Malaysia reviews monopoly risk in ride-hailing market after Grab-Uber deal

KUALA LUMPUR (Reuters) - Malaysia is studying monopoly risk in the ride-hailing market in the country triggered by the merger of Grab and Uber, and is bringing the service under some existing regulations, the transport ministry said on Wednesday.

FILE PHOTO: A ComfortDelgro taxi passes Uber and Grab offices in Singapore March 26, 2018. REUTERS/Edgar Su/File Photo

Uber Technologies Inc [UBER.UL] sold its Southeast Asian business to bigger regional rival Grab in March in exchange for a stake in the Singapore-based firm.

The ministry said the land public transport agency received many complaints on Grab raising fares since the merger. Grab has become the region’s sole dominant ride-hailing player.

Last week, Singapore’s anti-trust body proposed fines on Grab and Uber, provisionally finding that their merger had reduced competition, and suggesting remedies such as the sale of their car-leasing businesses.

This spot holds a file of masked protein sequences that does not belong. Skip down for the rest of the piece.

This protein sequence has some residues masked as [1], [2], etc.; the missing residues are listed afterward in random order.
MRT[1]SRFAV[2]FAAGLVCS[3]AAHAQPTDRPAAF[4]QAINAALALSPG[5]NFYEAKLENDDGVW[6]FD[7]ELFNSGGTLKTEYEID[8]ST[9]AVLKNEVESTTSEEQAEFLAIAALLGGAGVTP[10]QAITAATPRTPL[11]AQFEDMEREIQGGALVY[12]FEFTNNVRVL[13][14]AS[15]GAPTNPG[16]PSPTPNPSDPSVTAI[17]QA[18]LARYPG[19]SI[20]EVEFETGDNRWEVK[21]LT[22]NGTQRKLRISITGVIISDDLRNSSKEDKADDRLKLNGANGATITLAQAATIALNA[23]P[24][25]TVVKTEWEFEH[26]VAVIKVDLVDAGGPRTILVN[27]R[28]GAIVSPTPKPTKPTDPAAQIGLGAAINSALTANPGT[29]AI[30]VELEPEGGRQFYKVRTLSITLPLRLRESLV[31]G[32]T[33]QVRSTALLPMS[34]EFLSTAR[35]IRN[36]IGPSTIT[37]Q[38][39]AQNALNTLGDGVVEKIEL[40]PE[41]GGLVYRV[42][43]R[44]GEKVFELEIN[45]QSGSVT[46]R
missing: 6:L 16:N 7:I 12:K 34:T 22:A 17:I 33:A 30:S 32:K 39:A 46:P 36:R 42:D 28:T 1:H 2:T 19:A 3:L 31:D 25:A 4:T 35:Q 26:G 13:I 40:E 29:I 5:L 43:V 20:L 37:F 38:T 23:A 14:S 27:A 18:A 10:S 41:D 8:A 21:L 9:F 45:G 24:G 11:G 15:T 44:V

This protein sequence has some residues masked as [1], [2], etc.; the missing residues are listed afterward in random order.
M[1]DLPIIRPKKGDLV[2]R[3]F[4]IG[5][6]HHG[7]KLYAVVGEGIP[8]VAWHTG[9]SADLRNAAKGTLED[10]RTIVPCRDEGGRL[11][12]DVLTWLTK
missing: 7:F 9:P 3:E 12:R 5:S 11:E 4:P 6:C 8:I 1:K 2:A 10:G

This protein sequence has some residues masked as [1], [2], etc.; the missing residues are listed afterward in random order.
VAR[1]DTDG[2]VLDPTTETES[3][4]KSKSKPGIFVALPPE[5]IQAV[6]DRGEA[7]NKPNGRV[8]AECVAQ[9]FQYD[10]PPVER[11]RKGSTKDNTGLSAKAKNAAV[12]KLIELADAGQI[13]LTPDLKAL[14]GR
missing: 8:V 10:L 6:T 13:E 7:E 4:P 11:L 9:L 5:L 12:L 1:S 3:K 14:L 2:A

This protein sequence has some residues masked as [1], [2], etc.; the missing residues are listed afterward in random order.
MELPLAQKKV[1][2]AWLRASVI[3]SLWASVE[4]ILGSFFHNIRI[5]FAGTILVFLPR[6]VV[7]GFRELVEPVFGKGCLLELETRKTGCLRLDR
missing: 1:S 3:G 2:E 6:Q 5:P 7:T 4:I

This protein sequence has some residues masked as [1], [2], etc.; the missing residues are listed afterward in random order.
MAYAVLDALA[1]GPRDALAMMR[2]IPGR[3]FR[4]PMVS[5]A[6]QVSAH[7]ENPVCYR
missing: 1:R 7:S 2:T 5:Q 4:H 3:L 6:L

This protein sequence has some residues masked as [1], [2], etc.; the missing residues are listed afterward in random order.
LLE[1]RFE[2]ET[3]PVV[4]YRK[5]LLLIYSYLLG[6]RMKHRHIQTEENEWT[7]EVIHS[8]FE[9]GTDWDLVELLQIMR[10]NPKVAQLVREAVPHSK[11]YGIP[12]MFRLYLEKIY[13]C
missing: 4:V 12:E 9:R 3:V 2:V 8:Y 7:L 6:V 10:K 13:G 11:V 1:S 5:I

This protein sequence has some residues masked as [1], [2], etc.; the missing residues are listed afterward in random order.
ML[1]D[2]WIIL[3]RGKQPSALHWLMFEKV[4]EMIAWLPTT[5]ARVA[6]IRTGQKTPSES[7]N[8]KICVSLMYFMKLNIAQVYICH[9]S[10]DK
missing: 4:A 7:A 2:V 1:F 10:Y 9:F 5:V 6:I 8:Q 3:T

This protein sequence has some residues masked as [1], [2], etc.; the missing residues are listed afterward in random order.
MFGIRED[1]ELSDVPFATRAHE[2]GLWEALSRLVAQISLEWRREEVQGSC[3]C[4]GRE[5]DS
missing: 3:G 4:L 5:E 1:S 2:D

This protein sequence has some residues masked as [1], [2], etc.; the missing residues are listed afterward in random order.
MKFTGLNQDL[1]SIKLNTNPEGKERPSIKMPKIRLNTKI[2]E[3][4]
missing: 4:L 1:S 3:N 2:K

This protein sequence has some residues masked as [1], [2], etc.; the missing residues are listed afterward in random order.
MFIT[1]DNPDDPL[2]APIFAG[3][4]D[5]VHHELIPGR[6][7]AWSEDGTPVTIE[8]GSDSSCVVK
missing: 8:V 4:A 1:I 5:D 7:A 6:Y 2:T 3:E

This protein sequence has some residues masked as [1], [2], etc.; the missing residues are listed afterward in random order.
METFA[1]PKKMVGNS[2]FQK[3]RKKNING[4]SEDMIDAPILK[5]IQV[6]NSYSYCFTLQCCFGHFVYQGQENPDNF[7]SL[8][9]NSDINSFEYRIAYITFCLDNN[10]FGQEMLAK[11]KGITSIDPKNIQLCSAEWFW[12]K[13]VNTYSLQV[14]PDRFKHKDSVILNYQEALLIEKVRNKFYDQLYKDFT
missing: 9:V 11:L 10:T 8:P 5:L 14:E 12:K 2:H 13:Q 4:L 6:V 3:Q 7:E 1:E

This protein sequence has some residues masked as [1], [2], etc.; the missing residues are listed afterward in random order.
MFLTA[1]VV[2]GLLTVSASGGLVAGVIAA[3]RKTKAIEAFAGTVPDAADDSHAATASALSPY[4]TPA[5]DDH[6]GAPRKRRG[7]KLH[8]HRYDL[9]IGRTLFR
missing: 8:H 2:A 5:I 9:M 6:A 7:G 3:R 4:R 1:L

Malaysia’s ride-hailing services will be regulated from Thursday, bringing them under the same regulation that the taxi industry is subjected to, transport minister Anthony Loke said in a press briefing.

“What is imposed on taxi drivers will also be imposed on e-hailing drivers, to get that driver’s card,” he told reporters, referring to health check-ups, car inspection and permits.

Ride-hailing drivers are given a one-year moratorium to fulfill the requirements.

“We know this is not a measure that will please all parties but we take a more balanced approach that can regulate e-hailing and create a level-playing field of competition among e-hailing and taxi drivers,” Loke said.

The monopoly review will be conducted by the Malaysia Competition Commission, the ministry said in a statement.

Grab representatives were not immediately available to comment on the matter.

Reporting by Liz Lee; Writing by A. Ananthalakshmi; Editing by Gopakumar Warrier